DRY-BULK-SHIPPING STOCKS HIT SOME ROUGH seas late last year, but barring a U.S. recession and global slowdown, they should be in for smoother sailing in 2008.
While companies across the sector are poised to benefit, two standouts are Diana Shipping and Genco Shipping & Trading. Both shippers will acquire new vessels and will have the opportunity to lock in higher contract rates this year. That would provide the company and investors with reduced earnings uncertainty despite an iffy economic outlook.
After roughly tripling from their lows in early 2007 to their peaks at the end of October, Diana and Genco have each fallen about 30%. That's about in line with the 20%-40% retracement by other dry-bulk shippers when investors began to worry that slowing growth in the U.S. might put a damper on global trade.
But the drop in the sector has made for more reasonable valuations, especially if the economic jitters are overdone. Plus, Diana and Genco also offer some of the higher dividend yields among peers at 7.4% and 4.8%, respectively.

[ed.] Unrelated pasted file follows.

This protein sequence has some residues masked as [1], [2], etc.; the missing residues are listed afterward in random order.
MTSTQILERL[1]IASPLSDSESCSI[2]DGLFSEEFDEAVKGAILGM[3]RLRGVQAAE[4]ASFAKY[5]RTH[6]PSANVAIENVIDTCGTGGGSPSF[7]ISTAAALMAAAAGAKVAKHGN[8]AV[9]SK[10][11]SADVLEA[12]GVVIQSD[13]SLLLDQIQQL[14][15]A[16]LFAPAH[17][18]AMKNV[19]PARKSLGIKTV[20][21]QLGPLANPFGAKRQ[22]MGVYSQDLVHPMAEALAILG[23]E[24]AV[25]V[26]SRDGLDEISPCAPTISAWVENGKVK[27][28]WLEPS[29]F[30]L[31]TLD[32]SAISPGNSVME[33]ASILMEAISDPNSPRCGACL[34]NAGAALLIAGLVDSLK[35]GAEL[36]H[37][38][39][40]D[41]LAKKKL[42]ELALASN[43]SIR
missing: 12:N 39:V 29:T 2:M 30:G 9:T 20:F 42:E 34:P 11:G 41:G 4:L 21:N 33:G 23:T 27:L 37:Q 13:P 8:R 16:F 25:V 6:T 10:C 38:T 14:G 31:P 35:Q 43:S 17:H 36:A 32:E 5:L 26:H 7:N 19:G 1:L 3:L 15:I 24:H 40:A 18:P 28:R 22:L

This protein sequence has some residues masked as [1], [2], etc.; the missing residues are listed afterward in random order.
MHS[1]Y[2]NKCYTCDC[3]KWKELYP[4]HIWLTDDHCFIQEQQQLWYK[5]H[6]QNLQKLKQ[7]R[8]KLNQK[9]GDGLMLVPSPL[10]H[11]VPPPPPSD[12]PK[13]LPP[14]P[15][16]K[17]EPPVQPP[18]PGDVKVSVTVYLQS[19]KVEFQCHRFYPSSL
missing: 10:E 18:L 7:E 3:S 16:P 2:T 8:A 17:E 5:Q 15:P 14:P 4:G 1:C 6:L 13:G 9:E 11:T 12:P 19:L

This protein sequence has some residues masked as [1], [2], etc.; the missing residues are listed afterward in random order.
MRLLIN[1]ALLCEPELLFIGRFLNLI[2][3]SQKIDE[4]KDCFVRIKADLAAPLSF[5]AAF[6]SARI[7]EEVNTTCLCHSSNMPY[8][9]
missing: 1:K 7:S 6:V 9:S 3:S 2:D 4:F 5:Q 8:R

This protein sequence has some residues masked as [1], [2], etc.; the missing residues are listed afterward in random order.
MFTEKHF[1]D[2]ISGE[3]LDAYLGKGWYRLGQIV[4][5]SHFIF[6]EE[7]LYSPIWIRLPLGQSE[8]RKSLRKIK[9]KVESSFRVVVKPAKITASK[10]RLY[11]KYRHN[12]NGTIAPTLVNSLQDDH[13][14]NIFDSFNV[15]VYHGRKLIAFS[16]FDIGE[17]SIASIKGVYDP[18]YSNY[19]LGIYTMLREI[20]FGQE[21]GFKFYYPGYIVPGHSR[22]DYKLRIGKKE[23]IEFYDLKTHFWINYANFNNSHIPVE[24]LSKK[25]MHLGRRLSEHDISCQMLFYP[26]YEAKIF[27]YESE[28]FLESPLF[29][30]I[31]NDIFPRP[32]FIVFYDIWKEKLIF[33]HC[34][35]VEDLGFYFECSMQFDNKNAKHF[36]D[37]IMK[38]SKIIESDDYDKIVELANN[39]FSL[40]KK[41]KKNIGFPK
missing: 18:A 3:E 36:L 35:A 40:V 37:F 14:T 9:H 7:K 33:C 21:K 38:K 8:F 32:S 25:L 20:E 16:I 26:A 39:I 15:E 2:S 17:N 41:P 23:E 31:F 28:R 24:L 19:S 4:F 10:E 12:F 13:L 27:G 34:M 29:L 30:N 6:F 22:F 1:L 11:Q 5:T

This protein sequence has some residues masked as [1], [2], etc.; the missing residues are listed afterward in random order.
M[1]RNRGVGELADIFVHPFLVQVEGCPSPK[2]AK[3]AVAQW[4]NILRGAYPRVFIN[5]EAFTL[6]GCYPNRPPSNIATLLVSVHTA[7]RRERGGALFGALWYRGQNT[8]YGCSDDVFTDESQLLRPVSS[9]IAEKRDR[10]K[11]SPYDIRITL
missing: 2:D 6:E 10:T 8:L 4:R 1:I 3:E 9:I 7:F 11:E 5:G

Chip Hanlon, president of Delta Global Advisors, says, "If a recession doesn't happen, this correction was overdone and these [dry-bulk stocks] are expected to rally."
Demand for hauling boatloads of iron ore, coal and agricultural products to China and other markets continues to be robust. A limited supply of new shipping capacity should buoy day rates around record highs.
Analysts expect these new charters to drive double-digit-earnings growth with similar stock gains. Meanwhile, these stocks trade at relatively modest multiples: Diana trades at 10.4 times forecast earnings while Genco fetches only eight times expected earnings.
These valuations look compelling considering the spot day rates on the Baltic Dry Index -- a key barometer of shipping -- are still strong despite coming off recent highs. ...